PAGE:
Meantime, his television station, W—which stands for Who and Why—broadcasts and solves cold cases that the police have abandoned. He has earned a golden reputation in society for his ingenuity, wealth, generosity, and dogged pursuit of justice.

Oh Yeon Joo is alerted by her father’s fellow artists that he is missing. He went into his office one day, and although he was never seen leaving, he cannot be found. As she’s standing in his office, searching for clues, a bloody hand reaches through his art tablet and pulls her into the world of W. Without valid ID, money, or other resources, she attempts to navigate the comicbook world and find a way back to her own.

Oh Seung Moo has made his fortune and his reputation with W, finally rising from obscurity to fame with the bestselling series. Why, then has he written an abrupt ending for the protagonist—a bloody death without the satisfaction of a solved crime? After all, fans have been awaiting the revelation of the villain who killed Kang Cheol’s family.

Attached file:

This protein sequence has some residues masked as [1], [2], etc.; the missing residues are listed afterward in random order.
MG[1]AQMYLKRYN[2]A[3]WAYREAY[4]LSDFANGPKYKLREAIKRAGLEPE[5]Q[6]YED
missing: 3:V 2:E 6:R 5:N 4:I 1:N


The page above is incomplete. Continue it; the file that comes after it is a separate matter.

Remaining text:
But Kang Cheol will not die, and he begins to affect the story from the other side of the tablet. Seung Moo is no longer in control of his creation.

Has Seung Moo run away, unable to cope with success? Or is he suffering a common literary malady—an inability to properly resolve the story?

And why does Kang Cheol believe Yeon Joo is “the key to my life”?

The answer to that, my friends, is a plot twist.

At only 16 episodes long, W is fast-paced. However, it does slow down a little on occasion, allowing the viewer to catch his or her breath and often poking gentle fun at kdrama tropes.

The cinematography is excellent, and the special effects—as characters pass from one world to the next, or as pieces of the comic are drawn and then appear in the webtoon world—are top-notch and deceptively simple. Some effects are in-camera rather than digital, lending a level of reality to the cartoon world.